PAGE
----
Decoding News Helicopter Signals on YouTube

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A serendipitous YouTube video recommendation led [Oona] to a raw copy of a news helicopter car chase video. While watching the video she noticed an odd sound playing from her left speaker. That was all it took to put [Oona] on the hunt. Decoding mystery signals is a bit of an obsession for her. We last saw [Oona] decoding radio signals for bus stop displays. She isolated the left audio channel and sent it through baudline software, which helped her determine it was a binary frequency shift keyed (BFSK) signal. A bit more work with SoX, and she had a 1200 baud bit stream.

Opening up the decoded file in a hex editor revealed the data. Packets were 47 bytes each. Most of the data packets was static. However, thee groups of bytes continuously changed. [Oona] decoded these numbers as latitude and longitude, and plotted the resulting data on Google Earth. Plotting her data against the position of the car in the video revealed a match. [Oona] had a complete track of the news helicopter as it followed the car. The telemetry data is in 7-bit Bell 202 ASCII, and is most likely part of an Interruptible Foldback (IFB) system used by the helicopter news crew and the studio producers. Click past the break for the YouTube video that started this all.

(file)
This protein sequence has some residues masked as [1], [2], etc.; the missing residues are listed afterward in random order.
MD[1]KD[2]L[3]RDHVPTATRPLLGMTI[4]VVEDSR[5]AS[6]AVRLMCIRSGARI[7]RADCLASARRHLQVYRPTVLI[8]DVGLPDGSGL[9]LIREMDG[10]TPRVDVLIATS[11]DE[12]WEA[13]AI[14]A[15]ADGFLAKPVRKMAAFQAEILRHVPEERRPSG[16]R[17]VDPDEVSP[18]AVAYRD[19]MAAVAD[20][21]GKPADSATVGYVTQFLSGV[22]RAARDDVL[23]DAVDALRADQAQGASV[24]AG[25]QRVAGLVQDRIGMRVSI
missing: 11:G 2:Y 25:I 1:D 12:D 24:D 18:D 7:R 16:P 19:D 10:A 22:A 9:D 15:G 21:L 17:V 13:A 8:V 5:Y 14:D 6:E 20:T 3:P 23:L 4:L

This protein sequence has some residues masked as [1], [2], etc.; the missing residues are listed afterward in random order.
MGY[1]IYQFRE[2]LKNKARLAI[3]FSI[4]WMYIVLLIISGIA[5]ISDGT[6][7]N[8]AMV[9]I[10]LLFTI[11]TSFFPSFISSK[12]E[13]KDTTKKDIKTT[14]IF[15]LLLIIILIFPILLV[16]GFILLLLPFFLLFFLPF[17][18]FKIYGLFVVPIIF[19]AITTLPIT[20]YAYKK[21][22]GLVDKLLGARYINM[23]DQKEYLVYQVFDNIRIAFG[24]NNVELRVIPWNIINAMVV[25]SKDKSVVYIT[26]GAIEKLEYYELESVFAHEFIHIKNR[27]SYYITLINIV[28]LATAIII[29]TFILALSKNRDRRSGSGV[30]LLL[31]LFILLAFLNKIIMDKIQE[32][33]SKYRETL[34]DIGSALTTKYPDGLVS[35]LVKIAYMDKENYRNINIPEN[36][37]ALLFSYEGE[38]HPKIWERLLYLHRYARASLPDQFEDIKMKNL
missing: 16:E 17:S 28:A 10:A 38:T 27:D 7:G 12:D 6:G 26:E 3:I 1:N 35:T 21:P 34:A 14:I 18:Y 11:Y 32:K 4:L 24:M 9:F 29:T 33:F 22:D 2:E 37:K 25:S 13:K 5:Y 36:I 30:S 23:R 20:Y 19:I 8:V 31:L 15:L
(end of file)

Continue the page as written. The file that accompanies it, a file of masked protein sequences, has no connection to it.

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Programming an Arduino using an audio file

This proof-of-concept is just waiting for you to put it to good use. [Mike Tsao] wrote an Arduino sketch that lets him decode incoming audio data which could be used to program the device. He’s calling the project TribeDuino because it decodes an audio file which is actually the firmware update for a Korg Monotribe.

Earlier in the month [Mike] read our feature on a project that reverse engineered the audio-based firmware update for the Korg hardware. He wanted to see if he could write some code to read that file on his own hardware. All it took was an audio jack and two jumper wires to get the Arduino ready to receive the audio file. His firmware reads the Binary Frequency-Shift Keying encoded data as the audio is played, then echos a checksum to prove that it works.

This would be a fantastic addition to your own projects. Since the audio connection only needs to be mono, it only takes just one Arduino pin to add this jack (the other is a ground connection). Having just played around with alternative ways to push data to a microcontroller ourselves, we might give this a try when we have some free time.

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